Instructor: Robert Yagelski
Course Requirements for English 303Z
The basic requirements in this course are straightforward:
It will become clear, too, that learning to use the various computer technologies will be essential to meeting these requirements; this will not be difficult, but it may take some time--so be patient. If you do these things honestly and diligently, you should begin to improve as a writer and do well in this course.
- you'll write a total of three essays, a larger Inquiry Project, approximately fourteen commentaries, and critiques of your classmates' writing-in-progress;
- you'll read two books, a number of articles (see "Required Texts"), and a lot of your classmates' writing;
- you'll participate in one group presentation to the class;
- you'll participate in whole-class discussions, in small-group discussions, and in one-on-one conferences with me;
- you'll complete a course portfolio;
- and you'll come to class.
Some Ground Rules
In meeting the requirements described above, you'll need to follow a few basic rules:
(1) Attendance is mandatory. This is basically a workshop class; you need to be here to benefit from it. (See "Grading" policies for more information about how attendance can affect your final grade.)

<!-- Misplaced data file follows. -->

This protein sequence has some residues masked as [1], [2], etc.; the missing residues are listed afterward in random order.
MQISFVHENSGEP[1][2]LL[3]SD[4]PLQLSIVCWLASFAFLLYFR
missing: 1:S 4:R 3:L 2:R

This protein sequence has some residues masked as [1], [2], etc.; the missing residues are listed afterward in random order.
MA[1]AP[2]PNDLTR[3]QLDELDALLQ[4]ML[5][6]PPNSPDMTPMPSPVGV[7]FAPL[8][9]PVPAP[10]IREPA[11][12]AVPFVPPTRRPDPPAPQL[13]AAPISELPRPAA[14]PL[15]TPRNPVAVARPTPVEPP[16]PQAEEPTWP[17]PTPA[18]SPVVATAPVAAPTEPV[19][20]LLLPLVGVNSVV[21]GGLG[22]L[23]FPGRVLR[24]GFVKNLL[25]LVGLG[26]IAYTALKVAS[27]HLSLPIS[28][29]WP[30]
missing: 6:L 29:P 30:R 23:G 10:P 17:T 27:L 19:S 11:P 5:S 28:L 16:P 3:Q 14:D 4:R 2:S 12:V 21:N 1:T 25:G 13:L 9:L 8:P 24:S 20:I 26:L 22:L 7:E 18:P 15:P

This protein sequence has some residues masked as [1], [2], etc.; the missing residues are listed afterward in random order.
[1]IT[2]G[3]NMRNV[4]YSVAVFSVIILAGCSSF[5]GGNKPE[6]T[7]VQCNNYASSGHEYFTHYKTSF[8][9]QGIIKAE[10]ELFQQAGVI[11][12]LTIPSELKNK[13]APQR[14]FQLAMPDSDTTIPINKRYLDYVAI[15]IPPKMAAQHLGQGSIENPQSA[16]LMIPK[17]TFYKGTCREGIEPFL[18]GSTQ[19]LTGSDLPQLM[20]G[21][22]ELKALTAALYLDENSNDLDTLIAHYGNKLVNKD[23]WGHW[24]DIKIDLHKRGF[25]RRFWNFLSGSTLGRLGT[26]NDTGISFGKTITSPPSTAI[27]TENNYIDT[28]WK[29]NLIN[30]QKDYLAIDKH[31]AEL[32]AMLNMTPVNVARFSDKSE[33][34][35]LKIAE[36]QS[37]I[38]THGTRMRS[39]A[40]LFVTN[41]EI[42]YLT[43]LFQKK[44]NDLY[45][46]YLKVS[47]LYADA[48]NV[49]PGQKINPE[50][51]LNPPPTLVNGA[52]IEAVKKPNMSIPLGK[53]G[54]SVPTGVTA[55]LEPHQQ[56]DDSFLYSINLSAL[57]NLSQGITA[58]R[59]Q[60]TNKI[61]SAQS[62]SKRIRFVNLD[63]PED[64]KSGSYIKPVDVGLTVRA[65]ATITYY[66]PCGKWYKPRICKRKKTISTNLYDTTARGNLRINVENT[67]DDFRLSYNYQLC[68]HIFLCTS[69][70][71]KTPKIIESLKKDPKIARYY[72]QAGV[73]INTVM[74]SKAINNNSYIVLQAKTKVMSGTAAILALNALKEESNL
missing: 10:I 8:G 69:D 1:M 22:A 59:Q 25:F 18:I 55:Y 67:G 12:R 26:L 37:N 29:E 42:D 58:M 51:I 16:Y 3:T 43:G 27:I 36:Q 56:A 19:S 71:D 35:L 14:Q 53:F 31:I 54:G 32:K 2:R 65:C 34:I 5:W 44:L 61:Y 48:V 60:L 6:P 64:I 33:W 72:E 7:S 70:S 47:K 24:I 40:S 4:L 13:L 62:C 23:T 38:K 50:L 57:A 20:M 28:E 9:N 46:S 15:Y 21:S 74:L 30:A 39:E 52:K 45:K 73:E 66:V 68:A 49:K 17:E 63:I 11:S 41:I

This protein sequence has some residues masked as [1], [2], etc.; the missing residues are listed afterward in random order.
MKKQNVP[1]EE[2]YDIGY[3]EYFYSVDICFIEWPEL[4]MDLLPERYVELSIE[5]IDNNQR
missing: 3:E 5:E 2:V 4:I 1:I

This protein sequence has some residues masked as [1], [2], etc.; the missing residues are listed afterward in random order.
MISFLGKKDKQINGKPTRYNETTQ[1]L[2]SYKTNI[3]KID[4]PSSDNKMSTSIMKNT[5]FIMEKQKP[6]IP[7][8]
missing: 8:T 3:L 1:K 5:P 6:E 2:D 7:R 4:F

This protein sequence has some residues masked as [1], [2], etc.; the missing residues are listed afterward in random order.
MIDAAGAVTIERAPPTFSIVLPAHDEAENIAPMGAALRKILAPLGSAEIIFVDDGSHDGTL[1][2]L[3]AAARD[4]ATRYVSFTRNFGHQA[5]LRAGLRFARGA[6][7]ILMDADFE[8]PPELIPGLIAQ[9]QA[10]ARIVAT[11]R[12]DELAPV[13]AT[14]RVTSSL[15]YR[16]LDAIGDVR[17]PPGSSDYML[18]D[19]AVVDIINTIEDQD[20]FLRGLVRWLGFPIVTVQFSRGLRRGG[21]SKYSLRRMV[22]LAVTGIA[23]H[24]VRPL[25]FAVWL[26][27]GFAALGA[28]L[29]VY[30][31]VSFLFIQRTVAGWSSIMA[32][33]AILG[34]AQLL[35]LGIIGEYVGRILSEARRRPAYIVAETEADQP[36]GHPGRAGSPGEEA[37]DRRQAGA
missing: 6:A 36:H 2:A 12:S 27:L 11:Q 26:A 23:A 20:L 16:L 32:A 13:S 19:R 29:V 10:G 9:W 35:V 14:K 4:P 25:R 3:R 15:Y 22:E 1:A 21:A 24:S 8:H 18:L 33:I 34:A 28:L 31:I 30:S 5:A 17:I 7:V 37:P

(2) Deadlines are final and inflexible. Time, as always, will be short, so we need to hold to deadlines. Meet these deadlines and we'll have no problems. Remember, late papers are basically missing papers. If you can't get to class on the day an assignment is due because of global warming, excessive frivolity, or a similar catastrophic event, make appropriate arrangements to submit your assignment on time. Although I will usually allow revisions after an essay is graded, we will move quickly in the course and each assignment builds upon the previous one. Thus, deadlines are crucial to the proper functioning of the class. (Keep in mind, too, that I've heard just about every conceivable excuse for late papers and missed classes, including constipation.)
(3) Plagiarism may result in your dismissal from this course. We'll talk about this a bit more; for now it's enough to remember that plagiarism is, to my mind, a crime. You should be familiar with University policies regarding plagiarism.
Additional Guidlines For Writing Assignments
In addition to the general rules listed above, there are three key guidelines for your written work in this class. PLEASE NOTE THESE:
These procedures are central to the way this class will work; if you fail to follow them, the class won't work well and you'll get less benefit from it.
- You must share at least one complete draft of each of the assigned essays and the inquiry project with the members of your response group. (Be sure to read "Responding to Your Classmates' Writing".)
- You must write brief critiques of the drafts written by the other members of your response group for each assignment. (Again, see "Responding to Your Classmates' Writing" for guidelines regarding these critiques. You should also review the portfolio guidelines, since the portfolio requires a minimum number of written critiques.)
- You must hold a conference with me for each of the assigned essays unless I indicate otherwise. It's your responsibility to arrange these.
Return to English 303 Syllaweb.
Go to Course Schedule.
Go to Course Requirements.
Return to Top of This Page.